There’s been a lot of type on this site devoted to dispelling the notions of 20-win seasons and World Series glory somehow standing in between Mike Mussina and the Hall of Fame. We have instead argued on behalf of Mussina’s durability and consistency. Until this point, it had mostly been hypothetical, abstract, arguments.

Today, we offer you concrete evidence, in the form of Bret Saberhagen.

Few players have ever been so dominant, so utterly unhittable as Saberhagen was in his prime. In the first six seasons of his career, he went 92-61 with an astounding 52 complete games. He had two unbelievable seasons: 20-6, 2.87 in 1985 and 23-6, 2.16 in 1989. His ERA+ in those seasons were 145 and 180. Both of those seasons netted him Cy Young awards. In those votes, Saberhagen collected 50 of 56 first-place votes. In 1985, he was World Series MVP, winning and throwing complete games in both of his starts and allowing only one run in the process. He was only 26 when the season began in 1990. He would throw a no-hitter in 1991. There was no closer thing to a lock for the Hall.

So what happened? In short, injuries derailed his career. Following the 1989 season, Saberhagen had started 178 games in six seasons. In the final 10 seasons of his career, he only made 193. He made 30 starts in a season only once (1998) and he missed two full seasons (1996 and 2000). His record from 1990-2001? 75-56.

Now, we’re not here to rip on Saberhagen. He was a phenominal pitcher, and honestly, it’s tragic that a legendary–yes, legendary–career was cut short by injuries. Saberhagen was so good in his prime that he still has better marks than Mussina in ERA+ (126 to 121) and complete games (76 to 57).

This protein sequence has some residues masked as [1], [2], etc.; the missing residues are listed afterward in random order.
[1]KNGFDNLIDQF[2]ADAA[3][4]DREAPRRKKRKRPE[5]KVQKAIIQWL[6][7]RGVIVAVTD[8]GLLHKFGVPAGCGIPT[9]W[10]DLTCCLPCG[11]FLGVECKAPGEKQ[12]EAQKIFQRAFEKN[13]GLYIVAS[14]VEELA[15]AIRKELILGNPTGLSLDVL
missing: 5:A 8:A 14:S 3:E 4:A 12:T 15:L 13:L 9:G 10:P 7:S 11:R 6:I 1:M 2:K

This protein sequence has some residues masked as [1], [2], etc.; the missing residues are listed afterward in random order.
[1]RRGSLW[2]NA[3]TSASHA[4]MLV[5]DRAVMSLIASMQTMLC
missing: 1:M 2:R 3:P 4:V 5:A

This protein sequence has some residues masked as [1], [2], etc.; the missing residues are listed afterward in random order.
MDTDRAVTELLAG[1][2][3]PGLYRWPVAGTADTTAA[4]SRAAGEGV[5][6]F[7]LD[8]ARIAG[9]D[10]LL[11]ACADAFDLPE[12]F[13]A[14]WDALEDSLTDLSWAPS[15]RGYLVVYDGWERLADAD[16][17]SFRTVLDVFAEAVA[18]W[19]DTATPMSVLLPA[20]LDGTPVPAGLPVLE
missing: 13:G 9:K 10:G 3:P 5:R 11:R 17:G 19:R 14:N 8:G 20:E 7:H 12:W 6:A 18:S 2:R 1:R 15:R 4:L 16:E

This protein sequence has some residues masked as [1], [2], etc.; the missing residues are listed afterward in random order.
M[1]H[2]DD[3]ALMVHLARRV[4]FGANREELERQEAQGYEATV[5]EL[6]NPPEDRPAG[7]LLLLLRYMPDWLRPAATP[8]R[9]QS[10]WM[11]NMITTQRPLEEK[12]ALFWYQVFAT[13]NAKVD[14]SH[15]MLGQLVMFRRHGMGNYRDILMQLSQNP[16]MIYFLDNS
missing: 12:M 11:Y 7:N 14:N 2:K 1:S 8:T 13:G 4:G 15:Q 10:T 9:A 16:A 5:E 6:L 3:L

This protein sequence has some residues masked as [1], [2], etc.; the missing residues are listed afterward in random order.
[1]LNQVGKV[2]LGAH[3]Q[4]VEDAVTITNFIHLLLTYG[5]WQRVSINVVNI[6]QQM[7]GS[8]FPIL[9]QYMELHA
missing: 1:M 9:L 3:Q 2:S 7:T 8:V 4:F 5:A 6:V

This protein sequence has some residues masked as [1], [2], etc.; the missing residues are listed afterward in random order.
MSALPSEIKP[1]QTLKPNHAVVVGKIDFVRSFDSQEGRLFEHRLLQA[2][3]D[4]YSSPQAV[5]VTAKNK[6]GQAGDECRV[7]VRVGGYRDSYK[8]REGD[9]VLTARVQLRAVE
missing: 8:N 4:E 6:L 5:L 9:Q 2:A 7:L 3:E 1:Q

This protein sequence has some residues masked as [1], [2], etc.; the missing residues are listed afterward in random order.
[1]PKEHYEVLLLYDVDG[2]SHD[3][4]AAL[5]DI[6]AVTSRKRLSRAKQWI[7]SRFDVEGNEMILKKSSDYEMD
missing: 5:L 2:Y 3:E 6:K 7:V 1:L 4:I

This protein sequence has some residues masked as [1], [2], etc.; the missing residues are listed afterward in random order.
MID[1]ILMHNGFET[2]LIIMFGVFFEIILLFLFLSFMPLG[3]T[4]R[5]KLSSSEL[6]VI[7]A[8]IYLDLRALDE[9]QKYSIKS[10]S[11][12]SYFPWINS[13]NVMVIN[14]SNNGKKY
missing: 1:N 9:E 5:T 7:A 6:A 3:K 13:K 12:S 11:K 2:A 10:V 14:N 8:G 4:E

There’s no way that Mussina in his six-year peak, touches Saberhagen in his. But what about the rest of his career? Would you take Saberhagen in his prime over Mussina? Without hesitation. But as for the rest of it, sorry Bret.

In 2007, when he came up for election for the Hall of Fame for the first (and only) time, Saberhagen recieved seven votes. He was removed from the ballot.

In an odd way, Saberhagen helps Mussina’s argument to get into the Hall of Fame. If, as so many voters believe, 20-win seasons, Cy Youngs, World Series glory are so central to being voted in, why does a guy like Saberhagen not get ANY support?

The answer: Because, deep down, we know they aren’t that important. If they were, Saberhagen would be in. Yes, they measure dominance. But they do so over a short period of time–in Saberhagen’s case, all those accolades came in two seperate seasons; ’85 and ’89. And as we’ve tried to tell you, the Hall of Fame is about a career, not a short time span. If you still believe Mussina needs 20 wins, or a Cy Young, or a ring to punch his ballot for Cooperstown, just ask Bret Saberhagen how much they’ve helped him.

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3 thoughts on “Where have you gone, Bret Saberhagen?

  1. According to baseball-reference, when Saberhagen was 27 in 1991 he most similiar pitcher up to that point in his career was Greg Maddux. At 28 it was Ferguson Jenkins. He was an all-time great if not for injury and a lack of consistency.

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